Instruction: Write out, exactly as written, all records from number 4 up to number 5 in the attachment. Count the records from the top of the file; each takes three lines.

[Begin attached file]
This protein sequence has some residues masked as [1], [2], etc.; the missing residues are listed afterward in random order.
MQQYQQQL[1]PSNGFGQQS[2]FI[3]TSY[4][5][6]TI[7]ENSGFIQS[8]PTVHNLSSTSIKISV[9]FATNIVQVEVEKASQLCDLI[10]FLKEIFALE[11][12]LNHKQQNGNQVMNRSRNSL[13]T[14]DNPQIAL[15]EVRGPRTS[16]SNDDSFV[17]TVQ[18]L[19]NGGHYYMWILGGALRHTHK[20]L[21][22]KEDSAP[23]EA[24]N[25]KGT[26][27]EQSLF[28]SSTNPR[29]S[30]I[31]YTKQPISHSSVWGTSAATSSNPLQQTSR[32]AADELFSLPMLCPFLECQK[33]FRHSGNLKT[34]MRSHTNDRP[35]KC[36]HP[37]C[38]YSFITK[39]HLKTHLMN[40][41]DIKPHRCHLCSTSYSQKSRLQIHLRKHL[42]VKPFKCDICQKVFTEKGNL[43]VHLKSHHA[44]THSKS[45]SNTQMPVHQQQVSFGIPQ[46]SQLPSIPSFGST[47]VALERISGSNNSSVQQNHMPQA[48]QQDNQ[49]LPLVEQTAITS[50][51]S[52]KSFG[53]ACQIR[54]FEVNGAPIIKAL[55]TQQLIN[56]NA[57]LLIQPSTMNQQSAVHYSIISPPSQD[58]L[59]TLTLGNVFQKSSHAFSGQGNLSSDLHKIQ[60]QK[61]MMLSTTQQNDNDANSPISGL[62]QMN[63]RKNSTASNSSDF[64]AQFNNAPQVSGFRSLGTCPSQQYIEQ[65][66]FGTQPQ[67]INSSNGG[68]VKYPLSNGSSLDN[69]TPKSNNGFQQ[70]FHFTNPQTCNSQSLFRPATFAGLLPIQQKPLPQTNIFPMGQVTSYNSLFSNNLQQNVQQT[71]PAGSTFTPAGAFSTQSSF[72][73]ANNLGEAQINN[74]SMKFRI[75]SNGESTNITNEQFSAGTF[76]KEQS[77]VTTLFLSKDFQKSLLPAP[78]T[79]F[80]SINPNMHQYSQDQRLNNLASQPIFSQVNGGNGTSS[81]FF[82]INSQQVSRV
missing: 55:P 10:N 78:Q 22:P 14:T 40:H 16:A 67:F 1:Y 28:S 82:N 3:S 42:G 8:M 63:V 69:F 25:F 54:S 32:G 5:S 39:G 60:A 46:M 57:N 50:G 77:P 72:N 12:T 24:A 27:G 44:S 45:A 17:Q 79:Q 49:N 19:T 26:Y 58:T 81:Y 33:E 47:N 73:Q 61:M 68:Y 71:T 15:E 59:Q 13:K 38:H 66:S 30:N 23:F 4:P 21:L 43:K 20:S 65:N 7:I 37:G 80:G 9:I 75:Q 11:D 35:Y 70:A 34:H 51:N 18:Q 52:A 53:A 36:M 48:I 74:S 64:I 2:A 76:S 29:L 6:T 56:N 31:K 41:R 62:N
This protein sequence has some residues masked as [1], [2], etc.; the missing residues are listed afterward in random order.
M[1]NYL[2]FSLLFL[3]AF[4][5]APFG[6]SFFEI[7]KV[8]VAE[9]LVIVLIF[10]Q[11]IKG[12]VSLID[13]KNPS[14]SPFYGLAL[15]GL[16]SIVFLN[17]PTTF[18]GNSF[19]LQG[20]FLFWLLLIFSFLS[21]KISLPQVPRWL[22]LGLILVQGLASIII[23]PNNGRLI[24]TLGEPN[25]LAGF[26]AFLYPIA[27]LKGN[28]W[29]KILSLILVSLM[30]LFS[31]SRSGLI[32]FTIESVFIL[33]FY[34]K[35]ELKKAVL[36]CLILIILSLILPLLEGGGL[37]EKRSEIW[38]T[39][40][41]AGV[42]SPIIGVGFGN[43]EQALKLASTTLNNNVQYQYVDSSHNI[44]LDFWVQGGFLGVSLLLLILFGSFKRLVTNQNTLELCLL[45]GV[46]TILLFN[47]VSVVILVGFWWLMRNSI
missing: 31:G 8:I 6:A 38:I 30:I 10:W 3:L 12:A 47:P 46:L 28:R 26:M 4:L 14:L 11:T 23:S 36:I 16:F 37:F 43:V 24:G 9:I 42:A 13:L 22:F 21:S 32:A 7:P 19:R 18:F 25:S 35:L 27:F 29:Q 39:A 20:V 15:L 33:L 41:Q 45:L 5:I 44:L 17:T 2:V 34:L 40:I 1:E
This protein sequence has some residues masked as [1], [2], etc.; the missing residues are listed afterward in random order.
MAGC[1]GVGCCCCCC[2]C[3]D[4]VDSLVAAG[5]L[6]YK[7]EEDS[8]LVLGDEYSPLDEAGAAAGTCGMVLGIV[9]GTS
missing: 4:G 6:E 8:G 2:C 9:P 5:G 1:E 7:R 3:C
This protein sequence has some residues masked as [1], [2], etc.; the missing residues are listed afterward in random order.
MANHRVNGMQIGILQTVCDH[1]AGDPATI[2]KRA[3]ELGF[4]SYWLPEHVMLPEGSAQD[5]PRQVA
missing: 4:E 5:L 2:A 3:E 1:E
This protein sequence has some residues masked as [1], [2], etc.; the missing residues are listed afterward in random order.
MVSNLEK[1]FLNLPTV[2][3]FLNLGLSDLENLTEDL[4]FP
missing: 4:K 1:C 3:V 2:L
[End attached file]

This protein sequence has some residues masked as [1], [2], etc.; the missing residues are listed afterward in random order.
MANHRVNGMQIGILQTVCDH[1]AGDPATI[2]KRA[3]ELGF[4]SYWLPEHVMLPEGSAQD[5]PRQVA
missing: 4:E 5:L 2:A 3:E 1:E
This protein sequence has some residues masked as [1], [2], etc.; the missing residues are listed afterward in random order.
MVSNLEK[1]FLNLPTV[2][3]FLNLGLSDLENLTEDL[4]FP
missing: 4:K 1:C 3:V 2:L